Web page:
Consolidation of Memory Research Paper

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1. Historical Bases

At the start of the twentieth century, Muller and Pilzecker (1900) proposed that memory formation required a period of stabilization. They suggested that the neurobiological formation of memory proceeded in two steps: initially memories perseverated in a labile form and then gradually consolidated into a stable and permanent form. The idea that memories were initially labile was used to explain retroactive interference, the forgetting of recent information induced by later learning of other information.

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These ideas were the precursors of the more formal neurobiological view of memory formation proposed by Donald Hebb (1949). Hebb proposed a dual-trace hypothesis of memory consolidation. According to this hypothesis, a learning experience initiates reverberating activity in neural circuits which serves both as a holding mechanism for short-term memory and as a process integral to changing synaptic connections to establish new circuits for long-term memory. This hypothesis therefore used two memory traces, working in a serial manner, to explain how a memory evident immediately after an experience is transitional to a permanent memory trace. The reverberating circuits, dependent on sustained neurophysiological activity, were labile, resulting in memory that was susceptible to perturbation until relatively permanent and stable circuit modifications were established.

The dual-trace hypothesis was supported by clinical findings that head trauma produced retrograde amnesia, the loss of recent memories prior to injury, and anterograde amnesia, the loss of the ability to form new memories. According to a dual-trace hypothesis, retrograde amnesia is a time-dependent phenomenon resulting from the disruption of the continuing formation of memories not yet consolidated into long-term memory, while anterograde amnesia may be either transient or permanent resulting from disruption of brain mechanisms or systems responsible for initiating the processes that would lead to long-term memory.

The dual-trace model also drew support from clinical findings emerging during the preceding decade from the use of electroconvulsive therapy (ECT) to treat psychiatric disorders. Reports from clinical studies indicating that patients experienced retrograde amnesia for recent events prior to treatment were followed by extensive studies in laboratory animals testing the effects on memory of electroconvulsive shock and other treatments that alter brain functions. Many treatments, generally administered soon after training, induce retrograde amnesia. Retrograde amnesia has been noted in a wide range of species, including mammals and other vertebrates, as well as insects and molluscs, suggesting that memory consolidation is a process conserved in evolution.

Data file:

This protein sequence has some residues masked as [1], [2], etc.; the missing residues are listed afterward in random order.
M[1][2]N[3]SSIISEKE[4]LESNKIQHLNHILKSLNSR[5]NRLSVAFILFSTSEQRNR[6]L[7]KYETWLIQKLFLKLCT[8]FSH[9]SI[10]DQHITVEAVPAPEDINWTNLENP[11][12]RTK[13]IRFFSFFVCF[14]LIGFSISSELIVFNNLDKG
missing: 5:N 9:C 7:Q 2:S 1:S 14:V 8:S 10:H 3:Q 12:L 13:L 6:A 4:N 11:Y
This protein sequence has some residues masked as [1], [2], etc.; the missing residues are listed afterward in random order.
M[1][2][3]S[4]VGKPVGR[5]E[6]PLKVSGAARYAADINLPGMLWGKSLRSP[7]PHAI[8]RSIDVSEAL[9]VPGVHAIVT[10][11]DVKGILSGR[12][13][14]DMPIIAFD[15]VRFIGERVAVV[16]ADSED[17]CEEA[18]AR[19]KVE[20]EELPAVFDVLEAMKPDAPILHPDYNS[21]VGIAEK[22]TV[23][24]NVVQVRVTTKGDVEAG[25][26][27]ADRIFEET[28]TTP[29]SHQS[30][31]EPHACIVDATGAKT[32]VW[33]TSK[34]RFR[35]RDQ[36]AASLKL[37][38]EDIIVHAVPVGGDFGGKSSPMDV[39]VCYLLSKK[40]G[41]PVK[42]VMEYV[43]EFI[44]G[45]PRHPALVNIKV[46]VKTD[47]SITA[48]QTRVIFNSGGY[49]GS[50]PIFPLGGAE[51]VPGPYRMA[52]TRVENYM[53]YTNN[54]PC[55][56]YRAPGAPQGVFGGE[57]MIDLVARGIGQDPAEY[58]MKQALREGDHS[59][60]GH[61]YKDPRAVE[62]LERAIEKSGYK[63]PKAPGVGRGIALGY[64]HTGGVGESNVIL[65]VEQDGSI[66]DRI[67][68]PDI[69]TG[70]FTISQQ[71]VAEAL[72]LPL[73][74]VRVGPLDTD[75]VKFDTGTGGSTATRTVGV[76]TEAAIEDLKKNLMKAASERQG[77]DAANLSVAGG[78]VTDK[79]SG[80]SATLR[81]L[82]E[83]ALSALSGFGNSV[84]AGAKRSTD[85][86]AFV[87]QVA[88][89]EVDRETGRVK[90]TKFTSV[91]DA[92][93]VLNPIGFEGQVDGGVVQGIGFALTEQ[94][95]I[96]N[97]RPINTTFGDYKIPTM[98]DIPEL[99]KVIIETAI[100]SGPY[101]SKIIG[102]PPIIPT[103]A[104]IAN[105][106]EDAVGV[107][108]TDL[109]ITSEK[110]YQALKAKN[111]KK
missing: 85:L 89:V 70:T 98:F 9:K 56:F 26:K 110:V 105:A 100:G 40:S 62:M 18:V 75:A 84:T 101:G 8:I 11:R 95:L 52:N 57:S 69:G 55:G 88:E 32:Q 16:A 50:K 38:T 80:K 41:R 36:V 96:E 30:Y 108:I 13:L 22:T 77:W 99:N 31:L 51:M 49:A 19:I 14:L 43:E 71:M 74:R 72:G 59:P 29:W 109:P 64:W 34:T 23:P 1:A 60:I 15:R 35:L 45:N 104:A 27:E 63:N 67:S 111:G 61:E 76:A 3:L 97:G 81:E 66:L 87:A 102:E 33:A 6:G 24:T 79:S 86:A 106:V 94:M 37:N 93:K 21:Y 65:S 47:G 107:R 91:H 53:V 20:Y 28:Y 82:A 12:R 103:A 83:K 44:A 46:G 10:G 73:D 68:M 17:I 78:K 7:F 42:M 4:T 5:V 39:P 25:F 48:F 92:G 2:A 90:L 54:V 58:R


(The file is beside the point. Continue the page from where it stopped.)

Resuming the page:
2. Temporal Gradients of Retrograde Amnesia

The defining characteristic of retrograde amnesia is that the efficacy of a given treatment decreases with time after learning. For many years, considerable effort attempted to identify the temporal gradient of retrograde amnesia. The importance of this effort is that the temporal properties might reveal the time course of memory consolidation, a time constant of great importance for identifying likely biological candidates for the mechanisms of memory formation. However, under some conditions the temporal gradient was very short, one second or less, and under other conditions the gradient was very long. Thus, the timecourse proved to be quite variable and the gradient was eventually found to depend on many factors. Some, such as task, species, motivation, time of day, might be considered to be intrinsic to memory formation itself. Others such as severity of head trauma in humans, or intensity or dose of a treatment in laboratory animals, are not properties of memory per se. Therefore, it became evident that it is unlikely that a single temporal gradient reveals the time required for memory formation. Rather, the findings indicate that memory gradually becomes less susceptible to modification with time after an experience (Gold and McGaugh 1975).